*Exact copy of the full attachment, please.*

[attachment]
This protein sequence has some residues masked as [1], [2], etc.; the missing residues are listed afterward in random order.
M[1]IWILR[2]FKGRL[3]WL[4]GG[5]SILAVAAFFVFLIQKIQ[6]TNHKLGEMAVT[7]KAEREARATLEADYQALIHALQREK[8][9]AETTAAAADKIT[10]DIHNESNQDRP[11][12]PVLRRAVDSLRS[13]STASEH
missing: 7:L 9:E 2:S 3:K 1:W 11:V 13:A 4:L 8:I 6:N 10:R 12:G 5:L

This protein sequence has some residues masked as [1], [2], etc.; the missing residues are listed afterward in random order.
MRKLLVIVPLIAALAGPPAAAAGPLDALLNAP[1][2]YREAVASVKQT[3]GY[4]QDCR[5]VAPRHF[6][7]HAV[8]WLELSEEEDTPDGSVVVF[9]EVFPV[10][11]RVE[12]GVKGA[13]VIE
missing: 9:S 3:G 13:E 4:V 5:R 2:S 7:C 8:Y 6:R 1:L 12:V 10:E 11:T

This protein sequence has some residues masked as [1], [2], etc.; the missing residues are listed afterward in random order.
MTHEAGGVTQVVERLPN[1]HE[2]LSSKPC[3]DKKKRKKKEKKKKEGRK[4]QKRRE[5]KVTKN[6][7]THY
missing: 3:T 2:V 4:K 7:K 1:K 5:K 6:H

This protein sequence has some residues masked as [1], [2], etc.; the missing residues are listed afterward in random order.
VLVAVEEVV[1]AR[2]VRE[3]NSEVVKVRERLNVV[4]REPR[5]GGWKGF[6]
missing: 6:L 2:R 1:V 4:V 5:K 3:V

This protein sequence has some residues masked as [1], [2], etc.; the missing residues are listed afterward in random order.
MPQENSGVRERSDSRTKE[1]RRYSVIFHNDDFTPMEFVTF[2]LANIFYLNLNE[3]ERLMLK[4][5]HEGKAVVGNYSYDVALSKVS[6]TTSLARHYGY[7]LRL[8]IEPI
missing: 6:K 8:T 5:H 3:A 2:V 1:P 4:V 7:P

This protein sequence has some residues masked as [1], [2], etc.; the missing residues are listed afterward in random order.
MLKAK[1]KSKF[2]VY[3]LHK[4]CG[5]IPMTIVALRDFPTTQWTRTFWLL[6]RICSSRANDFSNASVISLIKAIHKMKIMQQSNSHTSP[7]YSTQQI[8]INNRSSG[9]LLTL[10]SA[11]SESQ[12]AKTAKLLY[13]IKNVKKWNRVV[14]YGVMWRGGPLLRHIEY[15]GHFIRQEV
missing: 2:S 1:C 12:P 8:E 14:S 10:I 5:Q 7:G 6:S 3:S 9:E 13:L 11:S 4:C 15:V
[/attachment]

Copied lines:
This protein sequence has some residues masked as [1], [2], etc.; the missing residues are listed afterward in random order.
M[1]IWILR[2]FKGRL[3]WL[4]GG[5]SILAVAAFFVFLIQKIQ[6]TNHKLGEMAVT[7]KAEREARATLEADYQALIHALQREK[8][9]AETTAAAADKIT[10]DIHNESNQDRP[11][12]PVLRRAVDSLRS[13]STASEH
missing: 7:L 9:E 2:S 3:K 1:W 11:V 13:A 4:L 8:I 6:N 10:R 12:G 5:L

This protein sequence has some residues masked as [1], [2], etc.; the missing residues are listed afterward in random order.
MRKLLVIVPLIAALAGPPAAAAGPLDALLNAP[1][2]YREAVASVKQT[3]GY[4]QDCR[5]VAPRHF[6][7]HAV[8]WLELSEEEDTPDGSVVVF[9]EVFPV[10][11]RVE[12]GVKGA[13]VIE
missing: 9:S 3:G 13:E 4:V 5:R 2:S 7:C 8:Y 6:R 1:L 12:V 10:E 11:T

This protein sequence has some residues masked as [1], [2], etc.; the missing residues are listed afterward in random order.
MTHEAGGVTQVVERLPN[1]HE[2]LSSKPC[3]DKKKRKKKEKKKKEGRK[4]QKRRE[5]KVTKN[6][7]THY
missing: 3:T 2:V 4:K 7:K 1:K 5:K 6:H

This protein sequence has some residues masked as [1], [2], etc.; the missing residues are listed afterward in random order.
VLVAVEEVV[1]AR[2]VRE[3]NSEVVKVRERLNVV[4]REPR[5]GGWKGF[6]
missing: 6:L 2:R 1:V 4:V 5:K 3:V

This protein sequence has some residues masked as [1], [2], etc.; the missing residues are listed afterward in random order.
MPQENSGVRERSDSRTKE[1]RRYSVIFHNDDFTPMEFVTF[2]LANIFYLNLNE[3]ERLMLK[4][5]HEGKAVVGNYSYDVALSKVS[6]TTSLARHYGY[7]LRL[8]IEPI
missing: 6:K 8:T 5:H 3:A 2:V 1:P 4:V 7:P

This protein sequence has some residues masked as [1], [2], etc.; the missing residues are listed afterward in random order.
MLKAK[1]KSKF[2]VY[3]LHK[4]CG[5]IPMTIVALRDFPTTQWTRTFWLL[6]RICSSRANDFSNASVISLIKAIHKMKIMQQSNSHTSP[7]YSTQQI[8]INNRSSG[9]LLTL[10]SA[11]SESQ[12]AKTAKLLY[13]IKNVKKWNRVV[14]YGVMWRGGPLLRHIEY[15]GHFIRQEV
missing: 2:S 1:C 12:P 8:E 14:S 10:I 5:Q 7:G 6:S 3:S 9:E 13:L 11:S 4:C 15:V